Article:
3 Pears - Dwight Yoakam
User Score

Generally favorable reviews- based on 9 Ratings

User score distribution:
  1. Positive: 6 out of 9
  2. Negative: 2 out of 9

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  1. Sep 19, 2012
    Classic Dwight Yoakam. His introspective and intelligent lyrics combine with his uncategorizable style to produce a great sound that leaves the listener constantly wanting more.
  2. Sep 22, 2012
    I thought Dwight Yoakam stopped making music for awhile there. Turns out he has been busy with this effort which is so welcome and which has so much GOOD country music on it. Dwight has been playing quality "alternative country (alt-country)" before that term ever came into existence. In comparison with this album, we can see what bad stuff is being released in the name of country music these days (Rascal Flatts or Sugarland anybody?). So glad to have him back again! Expand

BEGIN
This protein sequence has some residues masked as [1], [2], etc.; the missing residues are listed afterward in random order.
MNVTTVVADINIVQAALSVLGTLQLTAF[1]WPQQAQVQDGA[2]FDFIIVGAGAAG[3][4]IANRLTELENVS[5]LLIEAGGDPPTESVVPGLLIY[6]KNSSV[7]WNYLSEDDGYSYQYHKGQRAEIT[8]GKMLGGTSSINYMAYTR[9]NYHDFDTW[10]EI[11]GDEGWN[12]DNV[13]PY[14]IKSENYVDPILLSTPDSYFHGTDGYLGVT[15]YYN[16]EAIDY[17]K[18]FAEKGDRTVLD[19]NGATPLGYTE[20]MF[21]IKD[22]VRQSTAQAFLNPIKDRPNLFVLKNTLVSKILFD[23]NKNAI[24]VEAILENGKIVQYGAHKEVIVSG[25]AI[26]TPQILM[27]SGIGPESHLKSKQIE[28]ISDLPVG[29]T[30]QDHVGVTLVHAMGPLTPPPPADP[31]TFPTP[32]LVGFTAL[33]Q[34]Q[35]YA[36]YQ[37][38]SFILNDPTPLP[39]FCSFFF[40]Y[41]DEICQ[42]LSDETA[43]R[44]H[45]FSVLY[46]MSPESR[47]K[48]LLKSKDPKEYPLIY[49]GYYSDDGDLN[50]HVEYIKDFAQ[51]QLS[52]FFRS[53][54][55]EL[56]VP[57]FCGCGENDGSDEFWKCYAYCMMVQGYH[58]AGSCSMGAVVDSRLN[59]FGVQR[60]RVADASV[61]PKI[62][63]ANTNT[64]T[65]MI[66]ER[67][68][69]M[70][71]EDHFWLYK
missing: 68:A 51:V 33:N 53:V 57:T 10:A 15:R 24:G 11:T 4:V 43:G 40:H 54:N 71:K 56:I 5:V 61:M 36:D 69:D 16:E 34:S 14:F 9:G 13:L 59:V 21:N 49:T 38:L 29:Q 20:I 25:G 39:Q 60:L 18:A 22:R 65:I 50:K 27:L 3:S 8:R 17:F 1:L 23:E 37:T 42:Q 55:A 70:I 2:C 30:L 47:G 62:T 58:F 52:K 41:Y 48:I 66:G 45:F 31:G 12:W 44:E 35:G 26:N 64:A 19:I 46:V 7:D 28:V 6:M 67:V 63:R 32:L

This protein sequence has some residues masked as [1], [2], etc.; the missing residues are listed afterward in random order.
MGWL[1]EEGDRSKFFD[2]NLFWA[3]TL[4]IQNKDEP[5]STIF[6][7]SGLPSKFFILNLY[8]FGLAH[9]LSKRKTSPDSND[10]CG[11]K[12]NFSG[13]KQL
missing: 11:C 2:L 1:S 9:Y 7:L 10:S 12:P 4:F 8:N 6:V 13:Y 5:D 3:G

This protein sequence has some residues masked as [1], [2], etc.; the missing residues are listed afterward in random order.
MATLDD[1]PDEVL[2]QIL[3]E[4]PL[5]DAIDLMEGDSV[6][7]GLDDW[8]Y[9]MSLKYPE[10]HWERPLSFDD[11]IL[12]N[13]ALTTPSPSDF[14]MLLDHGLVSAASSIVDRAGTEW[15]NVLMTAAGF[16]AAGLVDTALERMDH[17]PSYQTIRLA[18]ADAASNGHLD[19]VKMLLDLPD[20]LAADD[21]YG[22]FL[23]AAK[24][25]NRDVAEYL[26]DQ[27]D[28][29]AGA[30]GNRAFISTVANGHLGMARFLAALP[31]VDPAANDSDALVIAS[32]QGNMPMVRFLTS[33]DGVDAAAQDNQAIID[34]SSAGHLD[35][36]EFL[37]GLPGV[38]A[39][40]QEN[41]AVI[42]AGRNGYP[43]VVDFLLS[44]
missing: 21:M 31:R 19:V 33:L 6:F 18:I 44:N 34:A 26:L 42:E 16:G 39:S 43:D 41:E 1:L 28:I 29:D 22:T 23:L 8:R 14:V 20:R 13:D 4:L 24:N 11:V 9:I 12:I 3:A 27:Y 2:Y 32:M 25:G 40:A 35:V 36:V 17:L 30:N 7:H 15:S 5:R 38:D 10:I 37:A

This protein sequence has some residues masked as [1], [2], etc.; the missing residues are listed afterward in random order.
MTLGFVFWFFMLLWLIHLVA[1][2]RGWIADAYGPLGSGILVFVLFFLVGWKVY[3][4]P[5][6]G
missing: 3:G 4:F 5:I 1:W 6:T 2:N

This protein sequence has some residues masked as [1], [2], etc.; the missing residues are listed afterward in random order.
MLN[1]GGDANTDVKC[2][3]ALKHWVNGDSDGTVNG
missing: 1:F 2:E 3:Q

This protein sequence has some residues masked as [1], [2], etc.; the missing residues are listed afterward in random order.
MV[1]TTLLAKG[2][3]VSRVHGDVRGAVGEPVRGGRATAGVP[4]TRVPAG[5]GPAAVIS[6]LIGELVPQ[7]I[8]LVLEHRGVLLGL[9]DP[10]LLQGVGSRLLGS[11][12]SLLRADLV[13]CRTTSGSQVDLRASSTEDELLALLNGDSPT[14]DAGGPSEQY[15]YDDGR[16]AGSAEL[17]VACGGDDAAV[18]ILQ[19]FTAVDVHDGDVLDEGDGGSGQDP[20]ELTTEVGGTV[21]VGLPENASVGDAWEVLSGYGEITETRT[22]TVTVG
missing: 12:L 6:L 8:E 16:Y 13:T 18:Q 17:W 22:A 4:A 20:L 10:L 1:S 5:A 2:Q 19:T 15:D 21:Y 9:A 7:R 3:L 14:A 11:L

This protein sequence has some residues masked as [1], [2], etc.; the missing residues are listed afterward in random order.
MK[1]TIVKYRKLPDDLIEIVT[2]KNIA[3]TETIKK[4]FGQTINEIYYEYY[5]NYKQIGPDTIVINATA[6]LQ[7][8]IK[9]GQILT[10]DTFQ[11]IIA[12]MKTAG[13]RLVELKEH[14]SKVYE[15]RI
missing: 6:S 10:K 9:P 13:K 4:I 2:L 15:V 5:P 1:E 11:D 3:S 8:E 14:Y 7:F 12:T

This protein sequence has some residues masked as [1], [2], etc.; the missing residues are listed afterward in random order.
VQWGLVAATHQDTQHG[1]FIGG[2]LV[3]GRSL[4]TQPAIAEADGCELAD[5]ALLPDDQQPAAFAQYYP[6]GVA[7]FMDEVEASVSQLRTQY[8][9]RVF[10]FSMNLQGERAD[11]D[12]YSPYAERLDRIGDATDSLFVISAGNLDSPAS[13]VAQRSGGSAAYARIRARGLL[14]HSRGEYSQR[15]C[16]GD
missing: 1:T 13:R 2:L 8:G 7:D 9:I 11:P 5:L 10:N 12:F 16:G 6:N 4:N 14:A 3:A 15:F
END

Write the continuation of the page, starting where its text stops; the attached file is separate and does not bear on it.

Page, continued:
3. Nov 8, 2012
    Ranks with his best albums, and a good purchase for anybody who wants some upbeat and very real country in their collection. Good intro to the genre for the country-curious.
  4. Sep 20, 2012
    Dat shrimp has no clue what good music is. Dwight just hit it out of the park with this one. Maybe shrimp can act like he likes this one too. Who knows? Great album to have been gone for so long.
  5. Oct 8, 2012
    One of his best ever, and that's saying something. He has no peer at combining country and pop styles in an organic way - really, he's a genius and this is ample evidence of that.


Universal acclaim - based on 7 Critics

Critic score distribution:
  1. Positive: 7 out of 7
  2. Mixed: 0 out of 7
  3. Negative: 0 out of 7
  1. 70
    Unshackled, Yoakam casually eschews his established sound for new ones, and although these pop experimentations won't please country music fundamentalists or single-searching radio executives, Yoakam has legitimized himself as an artist.
  2. Sep 25, 2012
    It's nothing more--or less--than the latest chapter in his extraordinary, funhouse-mirror version of honky-tonk traditionalism.
  3. 91
    Yoakam's first release in seven years is a smashing return to form. [14/21 Sep 2012, p.141]